When our now, 6-year old daughter, was only 6 days old to be exact! I haven’t made it since. How quickly I have forgotten about those super long sleepless nights.
Describing curries is like describing traditional Malaysian recipes – diverse, complex, colorful. “Do not ask me how long the dish will take to cook. Cooking is not like baking. You have to judge by sight, smell and texture” Nazlina quipped. Something my mom would say.
In Malaysia recipes, curries can be loosely categorized into three styles – Malay, Straits Chinese, and Indian. Loosely because there are endless varieties from the fusion of spices and flavors in our multicultural country. No more so than in my foodie island of Penang.
To show you how to make a delicious Malaysian recipe, we met up with Nazlina Hussin, a popular culinary guide in Penang.
Paired with a sweet and sour dipping sauce, this traditional Malaysian recipe for a fiery Malaysian beef satay will keep you coming back for more! You see, Malaysian recipes have influenced a TON of dishes in neighboring regions like Thailand and Indonesia. I’ve had both Thai and Indonesian Satay, but I had no idea that Satay originated from Malaysia recipes!
Right, well that’s how I discovered this delicious traditional Malaysian recipe for Malay Sambal. This little jar caught my attention at Whole Foods the other day, so I had to grab some and bring it home to experiment. You can also grab a jar on Amazon right here!
I used the Sambal to marinate some beef (uh-may-zing), and then used it AGAIN to make a sweet and sour dipping sauce for the finished satay.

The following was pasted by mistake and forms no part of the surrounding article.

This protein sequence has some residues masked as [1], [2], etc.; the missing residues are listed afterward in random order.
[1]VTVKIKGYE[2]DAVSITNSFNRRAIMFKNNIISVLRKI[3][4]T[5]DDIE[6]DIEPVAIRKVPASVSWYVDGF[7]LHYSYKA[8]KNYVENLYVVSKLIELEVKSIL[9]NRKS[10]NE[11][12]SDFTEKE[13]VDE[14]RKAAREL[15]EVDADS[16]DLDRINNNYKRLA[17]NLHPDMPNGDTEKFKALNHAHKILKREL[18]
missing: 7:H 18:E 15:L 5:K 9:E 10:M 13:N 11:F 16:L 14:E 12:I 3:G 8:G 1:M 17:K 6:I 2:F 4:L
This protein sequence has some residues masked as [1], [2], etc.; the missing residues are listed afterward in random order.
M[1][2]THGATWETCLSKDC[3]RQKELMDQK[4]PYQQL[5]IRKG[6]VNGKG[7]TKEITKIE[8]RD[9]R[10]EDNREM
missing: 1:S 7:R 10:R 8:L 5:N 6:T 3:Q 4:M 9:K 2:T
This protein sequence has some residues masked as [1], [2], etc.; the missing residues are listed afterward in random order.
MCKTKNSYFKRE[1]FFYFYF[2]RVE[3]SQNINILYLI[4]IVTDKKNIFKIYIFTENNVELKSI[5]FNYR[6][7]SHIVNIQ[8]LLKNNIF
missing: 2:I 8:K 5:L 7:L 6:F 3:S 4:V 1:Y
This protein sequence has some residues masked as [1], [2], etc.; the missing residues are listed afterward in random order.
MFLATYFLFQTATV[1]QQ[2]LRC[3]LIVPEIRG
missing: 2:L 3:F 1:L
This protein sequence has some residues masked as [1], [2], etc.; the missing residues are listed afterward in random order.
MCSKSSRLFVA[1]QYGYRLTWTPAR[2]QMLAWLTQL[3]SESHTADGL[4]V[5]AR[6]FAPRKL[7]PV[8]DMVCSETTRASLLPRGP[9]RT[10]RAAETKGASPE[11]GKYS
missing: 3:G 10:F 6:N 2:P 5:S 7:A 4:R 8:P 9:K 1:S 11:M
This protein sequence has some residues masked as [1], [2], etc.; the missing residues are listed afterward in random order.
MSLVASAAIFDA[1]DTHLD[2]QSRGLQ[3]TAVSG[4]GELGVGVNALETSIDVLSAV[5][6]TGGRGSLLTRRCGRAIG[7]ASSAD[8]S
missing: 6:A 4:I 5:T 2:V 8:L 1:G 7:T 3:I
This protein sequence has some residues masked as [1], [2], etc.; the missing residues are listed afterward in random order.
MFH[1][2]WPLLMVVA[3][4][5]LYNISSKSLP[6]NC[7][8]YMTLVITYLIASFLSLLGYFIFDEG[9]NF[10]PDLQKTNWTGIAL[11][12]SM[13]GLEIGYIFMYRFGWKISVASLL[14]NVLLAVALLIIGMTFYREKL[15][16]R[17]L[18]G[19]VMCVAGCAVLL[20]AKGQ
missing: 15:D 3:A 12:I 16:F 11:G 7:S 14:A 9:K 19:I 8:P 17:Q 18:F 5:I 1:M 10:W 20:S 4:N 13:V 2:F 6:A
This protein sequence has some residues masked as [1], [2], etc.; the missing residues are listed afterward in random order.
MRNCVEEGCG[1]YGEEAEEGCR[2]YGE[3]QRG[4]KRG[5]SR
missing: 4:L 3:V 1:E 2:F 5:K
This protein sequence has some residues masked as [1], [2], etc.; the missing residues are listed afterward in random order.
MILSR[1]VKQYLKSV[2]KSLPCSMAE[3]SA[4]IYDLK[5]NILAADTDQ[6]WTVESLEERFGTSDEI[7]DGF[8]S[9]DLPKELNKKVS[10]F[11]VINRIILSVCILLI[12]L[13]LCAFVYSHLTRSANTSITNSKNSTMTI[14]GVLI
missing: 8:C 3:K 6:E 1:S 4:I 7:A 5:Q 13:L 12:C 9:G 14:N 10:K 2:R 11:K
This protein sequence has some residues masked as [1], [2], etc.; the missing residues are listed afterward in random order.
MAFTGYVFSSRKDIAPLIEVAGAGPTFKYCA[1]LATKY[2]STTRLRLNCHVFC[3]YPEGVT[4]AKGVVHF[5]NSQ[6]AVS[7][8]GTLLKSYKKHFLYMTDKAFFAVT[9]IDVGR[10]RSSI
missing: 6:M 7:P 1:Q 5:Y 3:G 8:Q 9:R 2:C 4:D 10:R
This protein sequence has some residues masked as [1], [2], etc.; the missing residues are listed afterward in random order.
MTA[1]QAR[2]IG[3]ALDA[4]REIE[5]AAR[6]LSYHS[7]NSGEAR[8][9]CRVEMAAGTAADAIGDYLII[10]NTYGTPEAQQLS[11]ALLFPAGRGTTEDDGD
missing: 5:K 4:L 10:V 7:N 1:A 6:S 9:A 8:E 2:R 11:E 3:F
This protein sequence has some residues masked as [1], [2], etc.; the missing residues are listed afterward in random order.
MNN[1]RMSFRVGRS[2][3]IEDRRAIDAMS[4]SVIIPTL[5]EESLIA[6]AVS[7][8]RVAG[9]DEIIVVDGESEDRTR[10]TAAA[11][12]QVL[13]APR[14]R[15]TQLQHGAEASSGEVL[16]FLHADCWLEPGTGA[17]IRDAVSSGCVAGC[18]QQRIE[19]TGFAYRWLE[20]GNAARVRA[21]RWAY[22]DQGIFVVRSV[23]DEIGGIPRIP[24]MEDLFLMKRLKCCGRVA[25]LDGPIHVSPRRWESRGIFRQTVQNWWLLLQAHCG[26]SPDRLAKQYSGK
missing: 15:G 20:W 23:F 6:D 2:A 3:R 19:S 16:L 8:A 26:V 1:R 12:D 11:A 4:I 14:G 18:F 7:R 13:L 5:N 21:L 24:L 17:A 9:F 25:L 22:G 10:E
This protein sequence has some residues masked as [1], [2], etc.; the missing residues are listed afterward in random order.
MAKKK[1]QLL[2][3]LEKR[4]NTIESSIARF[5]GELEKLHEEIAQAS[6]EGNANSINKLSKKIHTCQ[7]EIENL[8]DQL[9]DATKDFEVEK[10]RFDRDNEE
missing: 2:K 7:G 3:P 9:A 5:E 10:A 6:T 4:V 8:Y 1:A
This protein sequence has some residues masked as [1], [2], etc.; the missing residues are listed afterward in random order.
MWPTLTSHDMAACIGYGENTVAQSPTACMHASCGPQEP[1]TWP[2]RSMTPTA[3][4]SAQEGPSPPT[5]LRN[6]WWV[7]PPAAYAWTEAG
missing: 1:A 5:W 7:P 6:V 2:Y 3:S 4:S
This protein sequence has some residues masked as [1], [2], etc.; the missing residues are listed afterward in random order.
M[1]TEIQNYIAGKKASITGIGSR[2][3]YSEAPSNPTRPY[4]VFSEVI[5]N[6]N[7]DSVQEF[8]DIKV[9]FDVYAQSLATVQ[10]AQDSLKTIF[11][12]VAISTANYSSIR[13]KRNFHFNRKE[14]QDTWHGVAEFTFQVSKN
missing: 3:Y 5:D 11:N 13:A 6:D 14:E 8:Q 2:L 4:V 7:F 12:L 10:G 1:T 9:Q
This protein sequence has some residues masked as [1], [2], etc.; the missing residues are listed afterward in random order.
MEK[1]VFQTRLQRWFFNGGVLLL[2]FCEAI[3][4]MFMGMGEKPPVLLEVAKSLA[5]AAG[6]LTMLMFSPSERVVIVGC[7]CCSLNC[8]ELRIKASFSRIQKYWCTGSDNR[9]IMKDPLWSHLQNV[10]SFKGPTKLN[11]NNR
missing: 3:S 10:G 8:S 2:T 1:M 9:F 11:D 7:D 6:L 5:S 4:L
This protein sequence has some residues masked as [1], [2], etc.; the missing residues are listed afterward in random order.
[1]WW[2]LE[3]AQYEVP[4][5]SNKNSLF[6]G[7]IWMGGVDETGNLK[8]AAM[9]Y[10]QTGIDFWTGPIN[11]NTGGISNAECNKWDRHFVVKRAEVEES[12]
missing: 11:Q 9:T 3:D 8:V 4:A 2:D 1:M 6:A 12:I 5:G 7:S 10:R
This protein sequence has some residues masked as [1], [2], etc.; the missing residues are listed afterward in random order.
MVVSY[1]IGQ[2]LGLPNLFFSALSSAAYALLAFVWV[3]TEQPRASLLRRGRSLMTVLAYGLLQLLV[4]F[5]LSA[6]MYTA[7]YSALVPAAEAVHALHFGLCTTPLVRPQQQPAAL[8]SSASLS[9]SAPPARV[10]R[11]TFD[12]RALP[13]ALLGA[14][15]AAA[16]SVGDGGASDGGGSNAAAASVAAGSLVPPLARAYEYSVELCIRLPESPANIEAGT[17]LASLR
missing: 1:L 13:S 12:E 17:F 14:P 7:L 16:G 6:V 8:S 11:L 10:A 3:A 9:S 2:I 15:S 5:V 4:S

Mee Goreng Mamak Indian Style is the traditional Malaysian recipe for Mee Goreng I ate all the time growing up in Malaysia. Sticky savory, sweet, spicy, sour yellow noodles combined beans sprouts, fried tofu, red potatoes, tossed and stir fried fairly quickly under super high heat.
Mee Goreng means “fried noodles” in the Malay language. And I’m pretty sure it is called the same thing and means the same thing in the Indonesian language too.
You will find that there are many different types of Mee Goreng Malaysian recipes out there but this one in particular is of what we call “Mamak” style.
Also known as har mee, this traditional Malaysian recipes hawker classic uses prawn shells and heads to develop its signature, full-flavored broth. Do as the locals do and save shells and heads used for cooking other dishes in the freezer until you have enough – the more, the better the broth.